A memorial at the Centennial Flame on Parliament Hill in Ottawa pays tribute to the children whose remains were confirmed at the site of a former residential school in Kamloops, B.C. (Photo: Sean Kilpatrick/The Canadian Press)

Topics: UCC in Focus | Indigenous

New initiative helps First Nations identify unmarked graves

The United Church's Bringing the Children Home initiative is an "act of reparation,” says Moderator Richard Bott

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In what Moderator Rt. Rev. Richard Bott calls an “act of reparation” for its role in Canada’s Indian residential school system, The United Church of Canada has begun disbursing funds as part of its Bringing the Children Home initiative. 

Designed with input and guidance from the Indigenous church, this initiative will support the work of First Nations communities to identify unmarked graves at former residential school sites, gather and archive knowledge about the children who didn’t come home, and honour the children through commemorative and healing work within their communities.

Bringing the Children Home is a response to the confirmation of unmarked graves on the sites of former Indian residential schools across Canada, beginning with the detection in May 2021 of 215 graves at the former Kamloops Indian Residential School at Tk’emlúps te Secwépemc First Nation in Kamloops, B.C.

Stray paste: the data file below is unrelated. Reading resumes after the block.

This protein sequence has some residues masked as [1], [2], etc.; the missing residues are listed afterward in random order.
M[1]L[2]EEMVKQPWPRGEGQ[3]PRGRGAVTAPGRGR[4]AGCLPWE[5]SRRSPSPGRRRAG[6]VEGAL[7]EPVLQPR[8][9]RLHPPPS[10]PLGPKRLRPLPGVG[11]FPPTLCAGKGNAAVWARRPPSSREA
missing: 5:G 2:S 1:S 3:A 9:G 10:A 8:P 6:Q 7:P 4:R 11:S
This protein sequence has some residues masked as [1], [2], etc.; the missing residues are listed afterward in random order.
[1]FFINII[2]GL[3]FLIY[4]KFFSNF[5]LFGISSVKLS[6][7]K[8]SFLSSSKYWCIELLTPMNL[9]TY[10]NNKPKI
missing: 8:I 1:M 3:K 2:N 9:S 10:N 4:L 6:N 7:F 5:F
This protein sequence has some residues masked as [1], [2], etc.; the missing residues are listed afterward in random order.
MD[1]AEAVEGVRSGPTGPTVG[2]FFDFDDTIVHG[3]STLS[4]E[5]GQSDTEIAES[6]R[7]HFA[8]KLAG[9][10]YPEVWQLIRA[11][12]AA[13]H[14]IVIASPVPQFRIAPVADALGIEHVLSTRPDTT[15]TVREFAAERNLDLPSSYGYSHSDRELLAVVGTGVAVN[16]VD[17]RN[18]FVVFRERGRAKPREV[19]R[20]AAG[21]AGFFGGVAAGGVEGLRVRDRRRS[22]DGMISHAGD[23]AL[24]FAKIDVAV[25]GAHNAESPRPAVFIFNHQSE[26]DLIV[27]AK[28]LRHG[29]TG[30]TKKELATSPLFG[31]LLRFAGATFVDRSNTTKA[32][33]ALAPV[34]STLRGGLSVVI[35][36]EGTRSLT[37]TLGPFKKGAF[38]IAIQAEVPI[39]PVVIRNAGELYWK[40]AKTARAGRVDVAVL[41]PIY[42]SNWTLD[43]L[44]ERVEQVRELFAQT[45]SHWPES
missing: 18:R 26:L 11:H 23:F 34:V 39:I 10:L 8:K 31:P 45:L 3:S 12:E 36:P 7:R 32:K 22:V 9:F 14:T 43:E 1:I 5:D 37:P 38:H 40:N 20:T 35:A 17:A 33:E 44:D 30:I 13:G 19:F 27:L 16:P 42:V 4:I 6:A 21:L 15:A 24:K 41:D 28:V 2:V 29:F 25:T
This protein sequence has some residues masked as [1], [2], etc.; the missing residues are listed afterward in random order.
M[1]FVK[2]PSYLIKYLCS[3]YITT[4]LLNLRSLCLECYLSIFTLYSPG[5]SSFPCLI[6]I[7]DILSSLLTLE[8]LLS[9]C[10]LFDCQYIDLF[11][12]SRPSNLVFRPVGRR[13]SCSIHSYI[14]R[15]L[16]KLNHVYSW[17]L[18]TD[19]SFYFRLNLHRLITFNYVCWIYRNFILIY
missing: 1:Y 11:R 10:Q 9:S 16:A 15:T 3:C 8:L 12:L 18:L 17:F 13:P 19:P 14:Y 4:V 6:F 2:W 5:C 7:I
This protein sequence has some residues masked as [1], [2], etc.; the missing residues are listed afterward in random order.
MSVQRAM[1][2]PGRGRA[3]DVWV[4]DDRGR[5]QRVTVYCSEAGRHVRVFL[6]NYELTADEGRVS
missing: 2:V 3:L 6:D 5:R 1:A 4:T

“We should have cared for these children, but we put the national goal of assimilation ahead of our Christian duty,” Bott says. Now, the church needs “to honour the children in their deaths in a way that we did not honour them in their lives.”


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Bringing the Children Home responds to Calls to Action 73 to 76 of the Truth and Reconciliation Commission of Canada. An initial $3 million was approved for the initiative by the General Council Executive last July and includes a grant from the United Church of Canada Foundation to support the archival component. 

Bott emphasizes that First Nations communities “will tell their story when they are ready.”

“It’s time for the church to concretely acknowledge its ongoing colonial legacy and to make reparation,” says Sara Stratton, the General Council office’s reconciliation and Indigenous justice animator. “We hope that offering this assistance to Indigenous communities to honour their children on their terms is a step towards that.” 

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This story first appeared in Broadview’s June 2022 issue.


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  • says:

    Sometimes I wish the United Church was as fervent in reaching people for Christ as they were for "Aboriginal" reconciliation.
    In God's eyes "lost souls" are far more important than trying to say your sorry "seventy times seven".